Creating Image Bot using Gemini with Google Apps Script



New Gemini API opens doors for developers to integrate its AI power into apps, potentially impacting education, healthcare, and business. The latest Gemini 1.5 brings even more features. This report showcases an image bot using Gemini as one example of its diverse applications. Showcasing its diverse application potential across various fields.


The recent release of Gemini as an accessible API on Vertex AI and Google AI Studio empowers developers to integrate its vast capabilities into their applications, potentially revolutionizing fields like education, healthcare, and business. Adding even more powerful features with the recently announced Gemini 1.5, this tool promises even greater impact. Ref and Ref I believe Gemini significantly expands the potential for diverse applications across various fields. To showcase its potential, this report introduces an image bot using Gemini with Google Apps Script and Google Drive. This is just one example of the many compelling use cases developers can build with Gemini.

The repository of this application is here.

Specification of this web application

  • User can use this library by a prompt.
  • Images can be searched from own Google Drive by the semantic search.
  • Local images can be uploaded for searching with this application.


Here, I would like to show you a demonstration of this web application. The following steps are tested.

  1. Give a question What is Google Apps Script?. By this, the description of Google Apps Script is returned.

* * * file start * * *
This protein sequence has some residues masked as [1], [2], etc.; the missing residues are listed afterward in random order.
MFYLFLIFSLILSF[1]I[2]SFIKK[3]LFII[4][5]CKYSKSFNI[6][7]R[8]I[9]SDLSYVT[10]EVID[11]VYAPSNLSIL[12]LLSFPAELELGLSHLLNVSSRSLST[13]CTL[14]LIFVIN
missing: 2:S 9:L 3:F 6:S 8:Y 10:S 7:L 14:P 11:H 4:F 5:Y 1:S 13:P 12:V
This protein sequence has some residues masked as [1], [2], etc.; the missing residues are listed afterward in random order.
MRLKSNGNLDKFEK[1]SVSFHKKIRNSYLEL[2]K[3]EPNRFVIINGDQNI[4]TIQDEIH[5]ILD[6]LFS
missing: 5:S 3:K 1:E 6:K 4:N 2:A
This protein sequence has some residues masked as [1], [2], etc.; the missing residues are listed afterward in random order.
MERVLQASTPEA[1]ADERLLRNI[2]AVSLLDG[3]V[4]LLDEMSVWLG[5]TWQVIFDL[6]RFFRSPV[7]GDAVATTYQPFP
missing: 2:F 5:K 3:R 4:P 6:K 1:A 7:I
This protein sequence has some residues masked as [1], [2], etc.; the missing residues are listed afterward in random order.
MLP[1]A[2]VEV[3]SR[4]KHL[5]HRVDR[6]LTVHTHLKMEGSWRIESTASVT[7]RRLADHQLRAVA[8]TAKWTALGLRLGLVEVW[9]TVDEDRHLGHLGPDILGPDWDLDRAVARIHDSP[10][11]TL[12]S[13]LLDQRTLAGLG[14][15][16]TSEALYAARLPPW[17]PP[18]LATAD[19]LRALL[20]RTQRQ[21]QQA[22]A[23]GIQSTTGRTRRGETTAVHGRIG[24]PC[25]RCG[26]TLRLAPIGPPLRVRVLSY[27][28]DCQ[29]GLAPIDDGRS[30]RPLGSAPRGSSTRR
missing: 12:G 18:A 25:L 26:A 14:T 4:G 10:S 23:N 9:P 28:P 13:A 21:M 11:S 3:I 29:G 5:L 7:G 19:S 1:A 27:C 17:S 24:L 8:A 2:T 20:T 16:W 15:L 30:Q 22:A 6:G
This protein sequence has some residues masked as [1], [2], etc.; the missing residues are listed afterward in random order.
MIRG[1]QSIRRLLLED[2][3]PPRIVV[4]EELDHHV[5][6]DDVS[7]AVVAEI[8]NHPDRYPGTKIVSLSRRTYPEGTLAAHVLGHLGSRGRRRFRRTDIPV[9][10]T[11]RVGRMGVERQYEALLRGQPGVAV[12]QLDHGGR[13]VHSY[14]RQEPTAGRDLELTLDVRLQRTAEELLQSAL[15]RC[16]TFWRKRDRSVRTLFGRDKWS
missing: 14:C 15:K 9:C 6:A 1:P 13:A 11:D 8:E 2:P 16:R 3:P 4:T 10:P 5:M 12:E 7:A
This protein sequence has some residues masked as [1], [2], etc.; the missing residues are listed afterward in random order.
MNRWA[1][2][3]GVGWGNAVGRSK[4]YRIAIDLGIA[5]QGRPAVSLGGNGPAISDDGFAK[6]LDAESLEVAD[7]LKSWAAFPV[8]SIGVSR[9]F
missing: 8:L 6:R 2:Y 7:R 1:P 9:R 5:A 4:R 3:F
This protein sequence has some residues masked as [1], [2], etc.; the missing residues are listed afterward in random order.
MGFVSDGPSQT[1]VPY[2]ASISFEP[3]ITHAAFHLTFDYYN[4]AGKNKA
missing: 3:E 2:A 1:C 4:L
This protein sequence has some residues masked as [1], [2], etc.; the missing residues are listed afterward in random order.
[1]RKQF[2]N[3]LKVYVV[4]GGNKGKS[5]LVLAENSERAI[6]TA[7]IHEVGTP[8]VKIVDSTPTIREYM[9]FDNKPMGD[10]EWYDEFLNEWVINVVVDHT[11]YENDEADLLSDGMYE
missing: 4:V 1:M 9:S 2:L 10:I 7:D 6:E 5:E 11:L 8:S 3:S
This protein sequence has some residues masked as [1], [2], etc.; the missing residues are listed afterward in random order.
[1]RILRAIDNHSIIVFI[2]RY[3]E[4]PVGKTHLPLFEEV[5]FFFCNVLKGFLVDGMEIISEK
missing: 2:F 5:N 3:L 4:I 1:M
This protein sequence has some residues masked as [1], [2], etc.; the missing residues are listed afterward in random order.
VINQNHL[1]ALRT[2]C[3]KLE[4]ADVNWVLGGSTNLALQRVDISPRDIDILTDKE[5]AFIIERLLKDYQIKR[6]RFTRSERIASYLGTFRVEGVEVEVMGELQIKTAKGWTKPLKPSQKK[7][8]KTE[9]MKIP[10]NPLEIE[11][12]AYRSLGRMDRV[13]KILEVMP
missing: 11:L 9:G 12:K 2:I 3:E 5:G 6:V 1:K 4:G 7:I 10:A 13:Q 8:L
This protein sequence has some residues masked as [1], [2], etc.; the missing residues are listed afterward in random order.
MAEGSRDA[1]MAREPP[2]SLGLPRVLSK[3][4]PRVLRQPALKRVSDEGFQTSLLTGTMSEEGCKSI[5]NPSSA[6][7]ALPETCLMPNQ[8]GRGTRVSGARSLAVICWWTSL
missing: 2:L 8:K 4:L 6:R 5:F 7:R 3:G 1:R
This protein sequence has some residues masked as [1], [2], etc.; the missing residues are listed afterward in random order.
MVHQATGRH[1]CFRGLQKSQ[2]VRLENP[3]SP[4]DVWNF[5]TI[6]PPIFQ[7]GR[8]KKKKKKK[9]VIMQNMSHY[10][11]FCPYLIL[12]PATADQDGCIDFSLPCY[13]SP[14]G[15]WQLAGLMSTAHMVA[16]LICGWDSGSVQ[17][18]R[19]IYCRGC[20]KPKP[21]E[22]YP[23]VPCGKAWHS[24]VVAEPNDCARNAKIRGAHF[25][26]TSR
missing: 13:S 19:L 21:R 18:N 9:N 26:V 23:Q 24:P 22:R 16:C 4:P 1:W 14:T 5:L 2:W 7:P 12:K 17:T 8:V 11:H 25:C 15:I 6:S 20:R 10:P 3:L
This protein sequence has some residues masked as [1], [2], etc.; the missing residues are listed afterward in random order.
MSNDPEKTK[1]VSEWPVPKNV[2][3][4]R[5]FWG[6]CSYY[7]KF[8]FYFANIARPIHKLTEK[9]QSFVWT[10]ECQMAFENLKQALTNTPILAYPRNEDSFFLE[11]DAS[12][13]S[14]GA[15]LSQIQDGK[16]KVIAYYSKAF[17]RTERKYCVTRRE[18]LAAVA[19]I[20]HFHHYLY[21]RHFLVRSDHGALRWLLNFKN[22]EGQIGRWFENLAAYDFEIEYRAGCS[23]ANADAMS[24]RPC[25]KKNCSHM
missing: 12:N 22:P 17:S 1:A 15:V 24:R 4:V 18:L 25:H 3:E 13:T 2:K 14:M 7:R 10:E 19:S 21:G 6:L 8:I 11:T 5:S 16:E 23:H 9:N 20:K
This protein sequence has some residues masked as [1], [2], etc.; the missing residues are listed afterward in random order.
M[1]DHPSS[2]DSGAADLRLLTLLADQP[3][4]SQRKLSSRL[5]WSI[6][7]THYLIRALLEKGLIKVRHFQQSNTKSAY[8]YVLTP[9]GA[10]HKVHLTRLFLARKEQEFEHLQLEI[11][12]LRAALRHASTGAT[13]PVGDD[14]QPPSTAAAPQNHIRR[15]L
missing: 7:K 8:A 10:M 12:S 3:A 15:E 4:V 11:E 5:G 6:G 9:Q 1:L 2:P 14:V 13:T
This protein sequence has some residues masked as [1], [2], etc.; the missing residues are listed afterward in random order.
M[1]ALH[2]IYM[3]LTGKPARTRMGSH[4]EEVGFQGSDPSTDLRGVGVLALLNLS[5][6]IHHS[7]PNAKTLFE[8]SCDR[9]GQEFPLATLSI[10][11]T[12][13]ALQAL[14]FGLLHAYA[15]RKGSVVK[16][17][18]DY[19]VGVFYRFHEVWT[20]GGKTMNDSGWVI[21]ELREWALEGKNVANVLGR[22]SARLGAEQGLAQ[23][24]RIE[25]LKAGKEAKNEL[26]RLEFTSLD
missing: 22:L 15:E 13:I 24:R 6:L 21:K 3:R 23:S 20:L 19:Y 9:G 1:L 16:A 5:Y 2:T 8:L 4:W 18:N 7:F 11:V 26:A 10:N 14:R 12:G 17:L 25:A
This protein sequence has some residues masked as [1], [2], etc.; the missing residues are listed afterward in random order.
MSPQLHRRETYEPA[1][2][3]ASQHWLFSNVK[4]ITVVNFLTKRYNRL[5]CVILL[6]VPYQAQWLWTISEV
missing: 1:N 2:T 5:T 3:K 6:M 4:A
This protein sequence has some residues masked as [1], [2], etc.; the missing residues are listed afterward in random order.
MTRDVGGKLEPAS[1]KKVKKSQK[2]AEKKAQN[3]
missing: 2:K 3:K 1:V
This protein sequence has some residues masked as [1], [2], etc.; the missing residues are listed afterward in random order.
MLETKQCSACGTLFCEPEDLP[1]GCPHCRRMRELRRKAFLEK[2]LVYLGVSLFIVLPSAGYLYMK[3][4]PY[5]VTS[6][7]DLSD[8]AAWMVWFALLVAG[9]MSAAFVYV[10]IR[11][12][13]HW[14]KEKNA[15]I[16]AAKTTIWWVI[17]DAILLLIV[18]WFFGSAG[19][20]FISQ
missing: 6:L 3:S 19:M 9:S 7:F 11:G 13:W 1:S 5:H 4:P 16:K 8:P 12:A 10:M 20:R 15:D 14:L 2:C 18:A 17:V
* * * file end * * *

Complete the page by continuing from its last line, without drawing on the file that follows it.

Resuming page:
2. Give a question Show image of dog.. By this, an image including dog is returned.
  3. Give a question Upload image files.. By this, a file input tag is shown. And, 3 image files are uploaded.
  4. Give a question Show image of whale.. By this, one of uploaded images is returned.
  5. Give a question Show images of dogs.. By this, several images including dogs are returned.


This image illustrates the workflow of this image bot.

As the prerequisites, it supposes that some images are put into a folder of your Google Drive, and the descriptions of each image have been put into a corpus.

  1. User gives a question.
  2. Google Apps Script sends a request to the Gemini API.
  3. The Gemini API identifies a suitable function with the arguments within the Google Apps Script project.
  4. Google Apps Script executes the chosen function with the given arguments. And, Google Apps Script analyzes the corpus of image descriptions using semantic search to find relevant images.
  5. The function running in Google Apps Script returns a response value.
  6. Google Apps Script transmits the response value back to the Gemini API.
  7. Google Apps Script merges the function’s response with Gemini’s insights, generating a comprehensive answer.
  8. The final response is delivered back to the user through the image bot interface.

As additional information, this image bot application leverages function calling with Gemini to analyze and process images efficiently. As outlined in my previous report “Guide to Function Calling with Gemini and Google Apps Script:", this approach allows seamless integration of Gemini’s capabilities within the Google Apps Script environment, enabling powerful image processing functionality.

In the next section, I would like to introduce the usage of this application.


1. Install library